You'll need a host for your Web site, too. If you expect your site to grow quickly, you're going to need a host that will provide enough storage and bandwidth to meet your needs. For the most part, hosting on the Web isn't free. Assuming you aren't lucky enough to find someone willing to donate hosting services, you're going to need to put money on your mind.

Costs of Starting a Social Networking Site

One way to raise money for your site is to seek out venture capital (VC). A venture capitalist is a person or organization that invests money into new businesses in the hopes that the business will succeed and return a profit to the investors. Many Web sites got their start via an initial VC boost that propelled them into success. A few, like the messaging service Twitter, have survived mainly on VC without any other real business plan.

Only a small percentage of startup businesses ever receive VC. You may either have to supply the capital you need to launch your site on your own or seek a loan from a more conventional source. Every approach carries with it some risk. You should give careful consideration to every move you make before committing -- make sure you can cover costs if the site takes longer to succeed than you'd planned.

Twitter became famous for not only being a popular social Web service, but also for lacking a business plan. Twitter stays afloat mainly through seeking rounds of VC. But that's not necessarily the best approach for the average business. You should take some time to formulate a business plan. How will your site make enough money to sustain itself or even turn a profit? This isn't an easy question -- even giant sites like YouTube still struggle with the answers. But if you don't spend time thinking about how your site will generate at least enough money to cover costs, your new project will have a very short shelf life.

It's also important to remember that business plans aren't set in stone. As time passes, you'll find it necessary to revisit your business plan and make adjustments. You may find that Web advertising is your best bet at generating revenue. Or you might develop an application platform for Web developers and charge them a small fee to incorporate their apps into your site. It's important to keep an open mind and remain flexible.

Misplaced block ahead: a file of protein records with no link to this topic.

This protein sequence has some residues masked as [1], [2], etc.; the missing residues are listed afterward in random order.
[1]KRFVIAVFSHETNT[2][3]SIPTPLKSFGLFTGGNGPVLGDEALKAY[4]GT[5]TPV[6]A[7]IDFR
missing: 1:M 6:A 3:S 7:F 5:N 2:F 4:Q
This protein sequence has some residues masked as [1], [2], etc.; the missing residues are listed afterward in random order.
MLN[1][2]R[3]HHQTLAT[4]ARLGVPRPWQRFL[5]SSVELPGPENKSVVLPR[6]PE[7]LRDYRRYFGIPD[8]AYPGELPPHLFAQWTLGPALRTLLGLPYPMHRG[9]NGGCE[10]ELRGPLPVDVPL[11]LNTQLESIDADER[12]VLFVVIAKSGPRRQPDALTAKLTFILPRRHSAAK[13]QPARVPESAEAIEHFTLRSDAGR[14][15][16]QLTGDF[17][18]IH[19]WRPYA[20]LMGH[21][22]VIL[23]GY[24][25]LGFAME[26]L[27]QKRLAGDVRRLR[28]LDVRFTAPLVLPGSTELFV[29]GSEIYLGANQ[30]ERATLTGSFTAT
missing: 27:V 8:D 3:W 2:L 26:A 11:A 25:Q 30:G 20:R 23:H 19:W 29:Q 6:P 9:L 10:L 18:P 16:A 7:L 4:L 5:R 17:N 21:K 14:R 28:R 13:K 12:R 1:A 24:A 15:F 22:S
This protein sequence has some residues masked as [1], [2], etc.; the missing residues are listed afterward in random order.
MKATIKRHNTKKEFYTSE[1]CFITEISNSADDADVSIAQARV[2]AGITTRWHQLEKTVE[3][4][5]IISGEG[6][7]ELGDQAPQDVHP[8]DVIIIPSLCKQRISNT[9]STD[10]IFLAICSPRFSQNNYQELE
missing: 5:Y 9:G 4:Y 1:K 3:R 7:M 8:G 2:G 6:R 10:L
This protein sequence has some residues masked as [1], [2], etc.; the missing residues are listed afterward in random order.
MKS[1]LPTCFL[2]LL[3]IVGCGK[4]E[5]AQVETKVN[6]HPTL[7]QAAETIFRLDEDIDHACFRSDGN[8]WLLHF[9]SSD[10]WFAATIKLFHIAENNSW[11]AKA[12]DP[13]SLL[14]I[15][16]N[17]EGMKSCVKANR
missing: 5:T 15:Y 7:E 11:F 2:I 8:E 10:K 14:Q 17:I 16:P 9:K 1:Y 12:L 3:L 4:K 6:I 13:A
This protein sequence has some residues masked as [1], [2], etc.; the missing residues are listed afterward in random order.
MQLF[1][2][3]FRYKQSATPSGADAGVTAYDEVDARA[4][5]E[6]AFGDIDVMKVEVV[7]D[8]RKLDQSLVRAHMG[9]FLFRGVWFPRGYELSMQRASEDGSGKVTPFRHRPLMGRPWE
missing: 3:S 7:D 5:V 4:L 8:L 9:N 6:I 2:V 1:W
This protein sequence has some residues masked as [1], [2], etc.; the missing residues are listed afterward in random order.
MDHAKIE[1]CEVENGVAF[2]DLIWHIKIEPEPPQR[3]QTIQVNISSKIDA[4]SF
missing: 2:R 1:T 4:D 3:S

Starting a social networking site is a big job. You'll have to build a foundation for an online community and then respond to its needs as it grows. It's almost a guarantee that your users will begin to ask for things you never considered when you first sat down with your idea. But if you stick with it and really put in the effort, you may find that a social networking site can be a rewarding project.

Learn more about social networking by following the links on the next page.

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Sources

  • Entheos. "How To Start Your Own Social Networking Site." Jan. 9, 2009. (July 14, 2009) http://webdev.entheosweb.com/2009/01/09/how-to-start-your-own-social-networking-site/
  • Forbes. "The 400 Richest Americans -- Mark Zuckerberg." Sept. 17, 2008. (July 14, 2009) http://www.forbes.com/lists/2008/54/400list08_search.html?Name=zuckerberg&Age=0-99&NetWorth=1.0-70.0&City=&Source=
  • Glazowski, Paul. "Bebo Founders Talk History Of Network And Past Web Efforts." Mashable. March 16, 2008. (July 31, 2009) http://mashable.com/2008/03/16/bebo-history/
  • Hendrickson, Mark. "Nine Ways to Build Your Own Social Network." TechCrunch. July 24, 2007. (July 14, 2009) http://www.techcrunch.com/2007/07/24/9-ways-to-build-your-own-social-network/
  • Klein, Karen E. "How to start a social networking site." Los Angeles Times. June 9, 2009. (July 13, 2009) http://articles.latimes.com/2009/jun/09/business/fi-inbox9
  • Miller, Claire Cain. "Venture Capitalists Look for a Return to the A B C's." The New York Times. July 6, 2009. (July 13, 2009) http://www.nytimes.com/2009/07/07/technology/start-ups/07venture.html